The invisibility of female professional sports

This might seem insignificant to some, but it is another example of how female professional sports are erased. Last night I was at the Sugarland concert at the Target Center in Minneapolis, Minnesota. Near the end of the concert Sugarland played a cover of the Bon Jovi song “Who Says You Can’t Go Home” that Jennifer Nettles and Bon Jovi recorded together.

During this song on the giant screen behind the band they showed logos of all the local professional sport teams in Minnesota….except one. Any guesses which one was left out? If you guessed the WNBA franchise Minnesota Lynx—you would be correct. The Twins, Vikings, Wild, and Timberwolves were included and when each logo appeared, fans in the audience cheered loudly for their favorite team. What made this omission even more ironic was the fact the Sugarland concert was held in the Target Center where the Lynx (and Timberwolves) play!

lynx
I’m sure Sugarland and their producers didn’t intentionally leave out the Lynx, but it is an example of how womens’ sports get erased—telling the public what is valued and important, and what is not.

Marketing Sports: "Wine & Pampering" v. "Beer & Back Waxing"

So after posting my last blog “Are Women Sport Fans?” I had a couple conversations with colleagues about female sport fans and how we “market” sport to women which spurred some additional thoughts. As I mentioned previously, females comprise 53% of WNBA and one-third or more of all MLB, NBA, and NHL fans.

Have you ever wondered about the typical ways women are “enticed” to attend professional men’s sports(i.e., “wine & pamper yourself events” that also teach women the rules of the game? This assumes that women don’t attend sports purely because they love the game, know the rules, follow the stats, or are passionate about their favorite team and player(s). Women ARE sport fans…but we so seldom see them in the sport media it is assumed they don’t exist. It also assumes that women don’t know the rules of the game and therefore don’t attend for that reason. If women just KNEW the rules it would increase their likelihood of attending! Women have to be lured to attend sports through things society tells them that women like…manicures, being pampered, wine tasting, and hanging out with the girls.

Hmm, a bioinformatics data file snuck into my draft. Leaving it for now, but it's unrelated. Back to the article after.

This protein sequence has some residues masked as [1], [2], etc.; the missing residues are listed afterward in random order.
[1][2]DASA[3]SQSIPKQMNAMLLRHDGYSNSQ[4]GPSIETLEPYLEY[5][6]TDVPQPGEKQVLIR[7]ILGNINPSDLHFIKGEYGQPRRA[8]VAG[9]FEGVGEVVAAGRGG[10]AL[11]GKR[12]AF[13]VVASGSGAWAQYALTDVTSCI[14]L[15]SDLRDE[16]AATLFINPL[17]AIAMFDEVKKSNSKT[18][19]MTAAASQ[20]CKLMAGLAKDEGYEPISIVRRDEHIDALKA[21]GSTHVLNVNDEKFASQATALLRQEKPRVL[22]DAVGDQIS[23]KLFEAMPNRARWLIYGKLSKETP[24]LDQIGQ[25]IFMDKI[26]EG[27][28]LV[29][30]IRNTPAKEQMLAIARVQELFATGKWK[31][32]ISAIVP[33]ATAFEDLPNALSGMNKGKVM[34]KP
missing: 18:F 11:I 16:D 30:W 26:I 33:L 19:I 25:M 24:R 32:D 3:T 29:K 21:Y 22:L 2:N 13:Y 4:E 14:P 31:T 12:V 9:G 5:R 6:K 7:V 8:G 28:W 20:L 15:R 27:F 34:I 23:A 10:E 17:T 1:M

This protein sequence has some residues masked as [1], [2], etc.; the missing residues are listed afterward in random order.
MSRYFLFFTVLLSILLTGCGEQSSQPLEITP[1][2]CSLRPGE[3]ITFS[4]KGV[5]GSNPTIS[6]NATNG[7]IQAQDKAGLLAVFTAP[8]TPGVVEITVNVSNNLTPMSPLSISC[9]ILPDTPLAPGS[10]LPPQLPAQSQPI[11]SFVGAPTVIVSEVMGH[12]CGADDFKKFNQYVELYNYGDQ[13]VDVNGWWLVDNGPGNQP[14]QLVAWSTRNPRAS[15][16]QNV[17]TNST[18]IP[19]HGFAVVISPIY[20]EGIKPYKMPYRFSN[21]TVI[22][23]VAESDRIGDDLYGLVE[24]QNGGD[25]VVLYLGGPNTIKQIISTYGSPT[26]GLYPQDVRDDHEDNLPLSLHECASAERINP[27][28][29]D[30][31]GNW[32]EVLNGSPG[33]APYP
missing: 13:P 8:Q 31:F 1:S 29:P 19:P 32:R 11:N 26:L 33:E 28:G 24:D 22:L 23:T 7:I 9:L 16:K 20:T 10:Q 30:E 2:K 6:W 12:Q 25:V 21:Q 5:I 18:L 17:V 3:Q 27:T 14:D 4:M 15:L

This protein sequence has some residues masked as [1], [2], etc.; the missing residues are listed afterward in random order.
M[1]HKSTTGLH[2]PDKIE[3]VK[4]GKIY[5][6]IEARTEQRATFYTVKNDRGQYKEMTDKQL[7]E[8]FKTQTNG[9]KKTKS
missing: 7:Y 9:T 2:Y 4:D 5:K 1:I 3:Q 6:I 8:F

So let’s apply similar logic to attracting male fans (the coveted sport demographic) to women’s professional leagues, for example the WPS or WNBA. Are parallel events like “beer & back waxing” days offered for men? Or days that teach men the rules of the game? No? If not, then it must be assumed that all men are already sport fans and KNOW the rules the game. But this hasn’t translated into increasing numbers of male fans….yet. What do you think is the most effective way to increase the number of male sport fans at womens’ sports?

[polldaddy poll=1541855]

Key point: one-third or more of sport fans are comprised of females….men’s and women’s sports NEED female fans to survive! What if that one-third of the female fan base stopped attending men’s sports? To ensure the survival of women’s pro leagues that many of us are passionate about, is not the sole responsibility of female fans. Men’s pro sports rely on both male and female sport fans for sustainability, the same applies for women’s pro sports.

I still believe we haven’t gotten it right….yet. What does effective sport marketing to females look like? What does effective marketing of women’s sport look like? To get us started in answering these questions I think back to the May 26, 2006 and an October 9, 2006 Sport Business Journal articles written by a former colleague.